If Daisy is in a bad situation, she should be returned to me as per our agreement.  If the purchaser doesn’t want her anymore, here is public notice that I will refund her money and take her back (and I usually don’t refund money on adult dogs!).   But it is eating me alive, to think of a baby I brought into this world be used as nothing more than a uterus for rent.


A weekend to remember!

Last weekend was one where the good news started early in the morning and just continued to come in!

On Saturday morning, I got an early morning call from Joan in Denmark

Denmark BOB at a show in 2011


Norton, Yasashiikuma Born to Be Wild,  finished his Danish Championship at a large show with over 80 Cardigans entered.

I then had a very nice day out on the bike and came home to a message that Dragoon had picked up a Group 2 under Tom Alexander!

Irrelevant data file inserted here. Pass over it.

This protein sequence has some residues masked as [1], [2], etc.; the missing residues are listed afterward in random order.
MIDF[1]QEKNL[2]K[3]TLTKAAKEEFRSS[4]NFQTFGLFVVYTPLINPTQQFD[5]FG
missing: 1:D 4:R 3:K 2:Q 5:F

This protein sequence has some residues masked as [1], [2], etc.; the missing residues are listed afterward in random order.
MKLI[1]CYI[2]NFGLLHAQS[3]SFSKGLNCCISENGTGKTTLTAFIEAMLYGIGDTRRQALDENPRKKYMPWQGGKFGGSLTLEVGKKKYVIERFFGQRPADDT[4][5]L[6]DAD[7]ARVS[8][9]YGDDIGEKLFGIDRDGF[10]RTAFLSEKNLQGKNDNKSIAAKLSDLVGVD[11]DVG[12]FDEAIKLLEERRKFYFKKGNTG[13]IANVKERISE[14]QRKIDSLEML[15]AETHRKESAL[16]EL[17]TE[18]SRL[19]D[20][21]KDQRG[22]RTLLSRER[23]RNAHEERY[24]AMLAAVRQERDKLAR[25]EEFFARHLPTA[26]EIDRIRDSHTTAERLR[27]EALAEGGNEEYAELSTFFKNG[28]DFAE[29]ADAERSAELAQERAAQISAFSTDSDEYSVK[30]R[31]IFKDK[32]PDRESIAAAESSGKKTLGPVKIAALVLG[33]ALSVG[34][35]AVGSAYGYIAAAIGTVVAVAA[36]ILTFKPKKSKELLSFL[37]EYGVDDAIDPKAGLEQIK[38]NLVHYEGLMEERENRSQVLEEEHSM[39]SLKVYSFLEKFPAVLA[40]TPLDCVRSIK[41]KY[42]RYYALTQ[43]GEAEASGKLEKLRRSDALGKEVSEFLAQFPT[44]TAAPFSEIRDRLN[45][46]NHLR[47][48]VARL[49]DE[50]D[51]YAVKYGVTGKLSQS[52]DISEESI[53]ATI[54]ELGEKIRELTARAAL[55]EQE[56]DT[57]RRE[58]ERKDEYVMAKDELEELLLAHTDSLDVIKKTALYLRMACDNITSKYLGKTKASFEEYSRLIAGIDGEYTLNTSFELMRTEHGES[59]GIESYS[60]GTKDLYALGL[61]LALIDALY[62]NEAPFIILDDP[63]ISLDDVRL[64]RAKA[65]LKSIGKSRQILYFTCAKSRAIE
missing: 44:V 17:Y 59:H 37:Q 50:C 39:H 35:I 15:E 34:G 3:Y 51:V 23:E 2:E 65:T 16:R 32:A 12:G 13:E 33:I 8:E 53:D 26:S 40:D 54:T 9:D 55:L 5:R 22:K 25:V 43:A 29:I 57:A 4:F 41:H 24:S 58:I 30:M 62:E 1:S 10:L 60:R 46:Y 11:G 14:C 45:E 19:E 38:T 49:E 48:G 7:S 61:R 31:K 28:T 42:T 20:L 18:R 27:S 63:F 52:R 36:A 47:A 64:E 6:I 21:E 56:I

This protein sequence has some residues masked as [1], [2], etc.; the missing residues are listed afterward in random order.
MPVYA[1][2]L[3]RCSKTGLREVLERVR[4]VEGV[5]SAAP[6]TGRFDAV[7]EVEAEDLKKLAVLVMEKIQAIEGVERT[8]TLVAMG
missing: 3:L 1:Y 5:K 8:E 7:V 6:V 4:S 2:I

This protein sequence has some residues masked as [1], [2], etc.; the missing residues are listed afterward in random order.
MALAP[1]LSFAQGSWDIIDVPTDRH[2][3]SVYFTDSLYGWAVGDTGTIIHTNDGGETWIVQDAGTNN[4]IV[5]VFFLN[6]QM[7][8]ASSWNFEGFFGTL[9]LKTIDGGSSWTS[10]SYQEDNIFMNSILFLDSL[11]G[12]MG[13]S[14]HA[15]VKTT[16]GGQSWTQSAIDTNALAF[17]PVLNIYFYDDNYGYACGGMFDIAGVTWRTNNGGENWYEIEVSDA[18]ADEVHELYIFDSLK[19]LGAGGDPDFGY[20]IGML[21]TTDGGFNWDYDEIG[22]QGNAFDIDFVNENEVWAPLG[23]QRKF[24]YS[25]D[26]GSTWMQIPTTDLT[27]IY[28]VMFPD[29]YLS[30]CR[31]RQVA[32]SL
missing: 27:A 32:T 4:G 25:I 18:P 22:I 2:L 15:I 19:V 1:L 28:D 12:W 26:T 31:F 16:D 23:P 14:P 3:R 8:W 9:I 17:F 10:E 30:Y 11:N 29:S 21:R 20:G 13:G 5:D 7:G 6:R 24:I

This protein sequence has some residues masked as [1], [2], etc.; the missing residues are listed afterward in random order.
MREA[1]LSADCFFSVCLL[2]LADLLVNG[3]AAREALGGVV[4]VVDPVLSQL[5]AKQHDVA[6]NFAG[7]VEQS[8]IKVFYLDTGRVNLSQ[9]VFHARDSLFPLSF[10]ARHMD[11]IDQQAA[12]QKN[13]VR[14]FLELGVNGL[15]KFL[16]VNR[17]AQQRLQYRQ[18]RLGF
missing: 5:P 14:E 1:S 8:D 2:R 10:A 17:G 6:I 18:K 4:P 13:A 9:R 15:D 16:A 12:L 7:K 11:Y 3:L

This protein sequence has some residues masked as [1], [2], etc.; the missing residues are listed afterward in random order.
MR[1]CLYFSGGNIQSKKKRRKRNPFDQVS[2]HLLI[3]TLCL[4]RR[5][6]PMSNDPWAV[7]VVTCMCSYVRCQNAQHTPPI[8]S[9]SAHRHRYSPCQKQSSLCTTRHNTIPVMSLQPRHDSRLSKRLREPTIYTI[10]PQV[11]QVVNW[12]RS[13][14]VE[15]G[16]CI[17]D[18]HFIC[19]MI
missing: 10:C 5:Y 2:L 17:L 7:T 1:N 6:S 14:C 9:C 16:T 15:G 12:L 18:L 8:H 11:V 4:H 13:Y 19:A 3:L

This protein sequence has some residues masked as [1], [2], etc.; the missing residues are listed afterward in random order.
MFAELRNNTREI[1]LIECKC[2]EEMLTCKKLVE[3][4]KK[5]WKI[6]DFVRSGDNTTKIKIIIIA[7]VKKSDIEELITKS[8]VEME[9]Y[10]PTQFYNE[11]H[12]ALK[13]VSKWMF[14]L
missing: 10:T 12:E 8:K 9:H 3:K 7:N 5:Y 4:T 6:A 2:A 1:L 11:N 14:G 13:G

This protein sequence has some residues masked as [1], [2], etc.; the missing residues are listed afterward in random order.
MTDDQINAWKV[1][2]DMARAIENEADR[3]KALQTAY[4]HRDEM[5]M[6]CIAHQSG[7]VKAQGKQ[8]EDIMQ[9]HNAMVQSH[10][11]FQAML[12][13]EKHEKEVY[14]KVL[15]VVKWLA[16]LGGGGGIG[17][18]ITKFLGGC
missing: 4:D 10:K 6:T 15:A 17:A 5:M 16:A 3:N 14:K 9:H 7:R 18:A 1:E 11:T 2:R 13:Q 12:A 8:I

Dragoon & Tim in the Megan

Dragoon & Tim in the Megan

 I couldn’t help but think that it was just about as awesome a day as I could possibly hope for, but it wasn’t done.


Baden in Open dog at the CWCCA National

Shortly afterwards another text came in, this time from Sheri Hurst that Baden, Yasashiikuma XIV K Scout’s Honor, also finished his championship – this time an American championship.   He sure has grown up from the puppy who was Reserve Winners Dog at the National last year!   Two champions and a group placement – what a fantastic day!

But it still was not done for the day!   Over in Russia, Baden’s sister Bronya, Yasashiikuma Do A Good Turn, finished her Russian Championship also!